Supreme Court of the State of South Carolina. That court sustained
the action of the Tax Commission with respect to the taxability of
the transfer of the indebtedness, and the executors bring this
appeal to review that part of the judgment.
In reaching its conclusion as to the validity of the tax, the
state court relied chiefly upon the decision of this Court in
Blackstone v. Miller, 188 U. S. 189
That decision has been overruled, and it is now established that
the mere fact that the debtor is domiciled within the state
Page 282 U. S. 8
does not give it jurisdiction to impose an inheritance or
succession tax upon the transfer of the debt by a decedent who is
domiciled in another state. Farmers Loan & Trust Co. v.
Minnesota, 280 U. S. 204
Baldwin v. Missouri, 281 U. S. 586
transfer is taxable by the state of the domicile of the deceased
owner. Blodgett v. Silberman, 277 U. S.
. Open accounts, including credits for cash deposited
in bank, fall within this principle, and its application is not
defeated by the mere presence of bonds or notes, or other evidences
of debt, within a state other than that of the domicile of the
owner. Baldwin v. Missouri, supra.
It is sought to sustain the tax by South Carolina upon the
ground that the indebtedness had what is called a "business situs"
in that state, and the state court adverted to this basis for the
tax. In Farmers Loan & Trust Co. v. Minnesota, supra,
this Court reserved the question of business situs, saying:
"New Orleans v. Stemple, 175 U. S.
; Bristol v. Washington County, 177 U. S.
; Liverpool & L. & G. Ins. Co. v. Orleans
Assessors, 221 U. S. 346
, recognize the
principle that choses in action may acquire a situs for taxation
other than at the domicile of their owner if they have become
integral parts of some local business. The present record gives no
occasion for us to inquire whether such securities can be taxed a
second time at the owner's domicile."
But a conclusion that debts have thus acquired a business situs
must have evidence to support it, and it is our province to inquire
whether there is such evidence when the inquiry is essential to the
enforcement of a right suitably asserted under the federal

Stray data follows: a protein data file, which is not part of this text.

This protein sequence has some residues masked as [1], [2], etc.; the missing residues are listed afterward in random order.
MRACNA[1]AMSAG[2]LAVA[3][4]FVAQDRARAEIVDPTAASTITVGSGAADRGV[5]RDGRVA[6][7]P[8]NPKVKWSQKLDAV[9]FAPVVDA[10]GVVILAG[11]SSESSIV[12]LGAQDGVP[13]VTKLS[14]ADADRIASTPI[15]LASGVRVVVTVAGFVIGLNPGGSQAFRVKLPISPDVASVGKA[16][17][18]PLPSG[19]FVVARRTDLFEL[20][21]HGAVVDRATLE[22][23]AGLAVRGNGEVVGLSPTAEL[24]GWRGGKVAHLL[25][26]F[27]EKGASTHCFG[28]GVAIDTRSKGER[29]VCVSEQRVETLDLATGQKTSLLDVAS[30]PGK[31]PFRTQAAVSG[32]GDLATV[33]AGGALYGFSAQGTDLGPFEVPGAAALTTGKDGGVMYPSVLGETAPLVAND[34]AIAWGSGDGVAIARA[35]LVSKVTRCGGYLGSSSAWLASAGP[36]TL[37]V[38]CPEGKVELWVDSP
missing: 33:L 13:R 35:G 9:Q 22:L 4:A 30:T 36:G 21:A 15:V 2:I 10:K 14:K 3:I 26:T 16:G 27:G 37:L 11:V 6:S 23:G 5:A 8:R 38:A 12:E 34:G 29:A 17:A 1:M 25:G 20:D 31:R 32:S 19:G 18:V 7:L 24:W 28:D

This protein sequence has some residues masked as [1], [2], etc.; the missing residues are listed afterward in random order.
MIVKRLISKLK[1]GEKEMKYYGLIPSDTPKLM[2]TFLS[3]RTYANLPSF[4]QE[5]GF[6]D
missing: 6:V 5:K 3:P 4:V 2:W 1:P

Constitution. [Footnote 1
Page 282 U. S. 9
In the present case, beyond the mere fact of stock ownership and
the existence of the indebtedness, there is no evidence whatever
having any bearing upon the question save a copy of the decedent's
account with the corporation, taken from his books which were kept
by him in his office at Chicago. The various items of debit and
credit in this account, in the absence of any further evidence, add
nothing of substance to the fact of the indebtedness as set forth
in the agreed statement, and afford no adequate basis for a finding
that the indebtedness had a business situs in South Carolina.
That the decedent was largely interested in the affairs of the
corporation is apparent; he owned a majority of its stock, but
nothing is shown which derogates from its existence as a
corporation, transacting its business as such, with corresponding
corporate rights and liabilities. The interest of the decedent as a
stockholder was a distinct interest, [Footnote 2
] and the estate of the decedent has been taxed
by South Carolina upon the transfer of his stock according to its
agreed value. With respect to the items of indebtedness of the
corporation to the decedent, the latter appears upon the record
simply as a creditor, with his domicile in Illinois.
For these reasons, the judgment of the state court, so far as it
relates to the taxation of the transfer of the debts in question,
must be reversed, and the cause remanded for further proceedings
not inconsistent with this opinion.
Page 282 U. S. 10
Kansas City Southern Railway Co. v. Albers Commission
Co., 223 U. S. 573
223 U. S.
-593; Creswill v. Knights of Pythias,
225 U. S. 246
225 U. S. 261
Northern Pacific Railway Co. v. North Dakota, 236 U.
, 236 U. S. 593
Ward v. Love County, 253 U. S. 17
253 U. S. 22
Davis v. Wechsler, 263 U. S. 22
263 U. S. 24
Railroad Commission v. Eastern Texas R. Co., 264 U. S.
, 264 U. S. 86
New York Central R. Co. v. New York & Pennsylvania
Co., 271 U. S. 124
271 U. S. 126
Ancient Egyptian Order v. Michaux, 279 U.
, 279 U. S.
Van Allen v.
3 Wall. 573, 70 U. S. 584
Hawley v. Malden, 232 U. S. 1
232 U. S. 12
Eisner v. Macomber, 252 U. S. 189
252 U. S. 214
Rhode Island Trust Co. v. Doughton, 270 U. S.
, 270 U. S.
MR. JUSTICE HOLMES.
The decisions of last term cited by the CHIEF JUSTICE seem to
sustain the conclusion reached by him. Therefore, MR. JUSTICE
BRANDEIS and I acquiesce, without repeating reasoning that did not
prevail with the Court.